International liaison and diplomatic matters

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International liaison and diplomatic matters

Liaison with the FBI (KV 4/394-396)

These three reconstituted files document the early history of liaison between the Security Service (and, incidentally, the Secret Intelligence Service) and the newly established Federal Bureau of Investigation (FBI).

KV 4/394 (1938-1942) shows the beginnings of the relationship in a desire to establish close co-operation on surveillance of German and Italian covert activities. A file note detailing the state of the FBI in 1938 (serial 1z) emphasises the lack of American preparations to counter hostile intelligence services at the time. One of the chief interests of the file is to chart the progress of the FBI's position, as viewed from Britain, over the coming years. The arrangements for the arrival of two FBI representatives in 1940 to study British methods is recorded on this file, and J Edgar Hoover's letter of thanks is at serial 13b. The file also details British concerns that German agents might be covertly introduced into Britain from America under cover of lend-lease arrangements, and discussion of the role the FBI might play to counter that threat. By 1942 (serial 69b) Guy Liddell was recording discussions in Washington about future collaboration in which it is clear that the balance of power in the partnership had moved in favour of the FBI – and at serial 73b we see the acceptance of the principle of free exchange of information, "subject to the condition of no action without prior consultation."

In December 1942, (KV 4/395, 1942-1945) Arthur M Thurston arrived in London as an attaché to the American embassy, to set up direct liaison with the Security Service. There were immediate concerns as to the implications of this, as recorded in minute 98: "Unless we are now going to show Thurston the door, with the inevitable result that co-operation between ourselves and the FBI will cease, we will have to supply him with all the information he requires." Much of the rest of the file consists of working out the practicalities of this arrangement, and the possibility of sending a Service attaché to Washington to liaise with the FBI there. One curiosity on this file is the case of a mis-addressed letter from Hoover to Sir David Petrie, which circulated around various post-rooms in Britain before finally reaching its destination (serial 112z). There is a detailed study (from May 1943) of the present and future relations with the FBI, including discussion of particular cases, at serial 114b.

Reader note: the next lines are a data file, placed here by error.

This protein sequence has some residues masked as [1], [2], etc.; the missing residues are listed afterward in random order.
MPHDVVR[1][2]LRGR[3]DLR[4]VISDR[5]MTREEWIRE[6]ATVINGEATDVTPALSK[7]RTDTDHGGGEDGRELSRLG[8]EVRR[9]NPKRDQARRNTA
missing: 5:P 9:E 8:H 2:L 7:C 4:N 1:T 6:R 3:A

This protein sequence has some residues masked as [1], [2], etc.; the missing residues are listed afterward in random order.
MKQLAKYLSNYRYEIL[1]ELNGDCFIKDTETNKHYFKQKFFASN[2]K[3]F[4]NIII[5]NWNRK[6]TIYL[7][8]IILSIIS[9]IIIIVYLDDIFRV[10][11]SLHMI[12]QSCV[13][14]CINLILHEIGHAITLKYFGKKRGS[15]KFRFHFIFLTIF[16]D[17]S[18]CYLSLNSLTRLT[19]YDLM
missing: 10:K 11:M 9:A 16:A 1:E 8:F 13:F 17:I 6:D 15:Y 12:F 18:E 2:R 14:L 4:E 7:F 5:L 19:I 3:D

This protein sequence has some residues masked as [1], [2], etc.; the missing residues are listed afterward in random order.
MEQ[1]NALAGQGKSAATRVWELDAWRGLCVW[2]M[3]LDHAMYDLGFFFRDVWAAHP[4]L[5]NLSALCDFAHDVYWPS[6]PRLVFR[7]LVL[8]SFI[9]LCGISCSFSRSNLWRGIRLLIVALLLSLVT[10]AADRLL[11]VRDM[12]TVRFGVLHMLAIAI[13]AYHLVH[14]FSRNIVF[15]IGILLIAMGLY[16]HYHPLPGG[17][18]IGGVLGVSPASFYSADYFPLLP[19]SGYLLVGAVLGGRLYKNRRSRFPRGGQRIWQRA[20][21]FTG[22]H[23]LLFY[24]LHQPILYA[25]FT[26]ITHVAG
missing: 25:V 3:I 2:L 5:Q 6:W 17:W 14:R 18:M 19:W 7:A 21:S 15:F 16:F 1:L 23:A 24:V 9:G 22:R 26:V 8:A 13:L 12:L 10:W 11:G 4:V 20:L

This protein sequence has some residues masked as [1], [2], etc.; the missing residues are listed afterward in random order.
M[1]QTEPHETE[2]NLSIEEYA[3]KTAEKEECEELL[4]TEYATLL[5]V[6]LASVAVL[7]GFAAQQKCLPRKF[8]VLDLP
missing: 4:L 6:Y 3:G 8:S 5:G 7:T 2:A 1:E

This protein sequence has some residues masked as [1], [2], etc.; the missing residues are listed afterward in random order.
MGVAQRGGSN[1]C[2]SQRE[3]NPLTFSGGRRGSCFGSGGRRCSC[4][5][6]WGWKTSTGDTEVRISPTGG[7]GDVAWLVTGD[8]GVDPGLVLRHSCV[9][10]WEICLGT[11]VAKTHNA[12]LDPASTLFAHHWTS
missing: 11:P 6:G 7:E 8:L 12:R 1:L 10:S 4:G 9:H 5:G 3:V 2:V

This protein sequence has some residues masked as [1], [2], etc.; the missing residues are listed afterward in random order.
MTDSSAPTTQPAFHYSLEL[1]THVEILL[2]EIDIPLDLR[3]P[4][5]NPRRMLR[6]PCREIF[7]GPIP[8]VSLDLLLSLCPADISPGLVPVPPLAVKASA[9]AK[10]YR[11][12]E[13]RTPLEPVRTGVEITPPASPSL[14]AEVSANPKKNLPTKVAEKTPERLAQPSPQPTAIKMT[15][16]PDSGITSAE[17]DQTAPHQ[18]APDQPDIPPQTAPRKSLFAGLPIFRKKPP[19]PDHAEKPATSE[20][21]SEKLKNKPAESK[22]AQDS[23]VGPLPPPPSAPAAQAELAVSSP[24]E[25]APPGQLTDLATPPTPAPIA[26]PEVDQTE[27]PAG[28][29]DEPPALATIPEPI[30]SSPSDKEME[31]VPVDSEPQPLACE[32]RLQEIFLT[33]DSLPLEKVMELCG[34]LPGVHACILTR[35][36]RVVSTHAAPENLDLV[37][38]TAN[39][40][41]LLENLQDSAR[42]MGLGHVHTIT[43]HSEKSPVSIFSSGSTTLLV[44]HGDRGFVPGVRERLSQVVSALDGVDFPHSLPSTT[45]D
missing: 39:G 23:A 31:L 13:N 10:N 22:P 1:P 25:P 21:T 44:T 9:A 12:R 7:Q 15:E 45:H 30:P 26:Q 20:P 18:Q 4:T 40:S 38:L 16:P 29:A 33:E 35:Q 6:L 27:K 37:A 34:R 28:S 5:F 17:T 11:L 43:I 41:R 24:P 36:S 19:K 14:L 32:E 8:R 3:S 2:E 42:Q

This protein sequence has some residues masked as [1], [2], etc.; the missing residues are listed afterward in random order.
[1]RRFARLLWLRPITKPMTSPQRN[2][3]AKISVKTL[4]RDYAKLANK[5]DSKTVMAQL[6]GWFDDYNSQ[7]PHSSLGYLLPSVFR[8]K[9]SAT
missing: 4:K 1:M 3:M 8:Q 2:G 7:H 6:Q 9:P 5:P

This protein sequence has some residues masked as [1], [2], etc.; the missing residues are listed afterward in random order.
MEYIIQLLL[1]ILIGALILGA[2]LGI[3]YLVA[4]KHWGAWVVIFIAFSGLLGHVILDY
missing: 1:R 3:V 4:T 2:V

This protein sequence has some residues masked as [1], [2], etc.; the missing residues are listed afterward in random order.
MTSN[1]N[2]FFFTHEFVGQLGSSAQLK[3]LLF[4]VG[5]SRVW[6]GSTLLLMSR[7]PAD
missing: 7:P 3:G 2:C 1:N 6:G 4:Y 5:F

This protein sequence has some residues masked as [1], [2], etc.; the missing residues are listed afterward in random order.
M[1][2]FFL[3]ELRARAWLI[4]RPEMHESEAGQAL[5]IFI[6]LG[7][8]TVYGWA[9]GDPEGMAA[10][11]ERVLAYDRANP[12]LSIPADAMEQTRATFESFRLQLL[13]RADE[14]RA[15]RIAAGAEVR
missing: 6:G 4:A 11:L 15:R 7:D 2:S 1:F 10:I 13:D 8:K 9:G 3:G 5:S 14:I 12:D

The final file (KV 4/396, 1945-1947) consists principally of discussion of the role of the FBI in the West Indies post-war. There is also (serial 194b) discussion of the possibility of honours for the FBI liaison officers who served in London during the war.

Control of diplomats (KV 4/401-404)

These four reconstituted files detail the formation of policy and some individual cases in the controls over diplomats and similar foreign nationals in Britain during the Second World War.

The first file opens in 1939 (KV 4/401, 1939-1940) with consideration of the difficulties caused by German demands in April 1939 that senior Nazi party officials should be accorded diplomatic status. After the fall of France, Norway and the other Western allies in 1940, the file examines the status of refugee diplomats and officials connected to the governments in exile as they arrived in the UK. For most states, the example set for the Dutch government in exile was followed (serial 3a).

Initially focused on core diplomats, the policies developed to cover officials of semi-official bodies (KV 4/402, 1940-1941), including some where the Service expressed doubts as to the reliability of the officials involved; and state bank officials and diplomats from neutral states such as Portugal - for the involvement of Kim Philby at the Secret Intelligence Service see serial 184a. (KV 4/403, 1941-1942).

In the run up to D-Day (KV 4/404, 1941-1947) a committee under Sir Findlater Stewart worked to control diplomatic access to ensure the security of vital war secrets, and the committee's considerations of individual cases are on this file, as is Churchill's minute to ministers and senior officials warning of the need for extreme caution when in discussion with foreign diplomats. The file also covers the position of Polish diplomats after official recognition of the government in exile was withdrawn.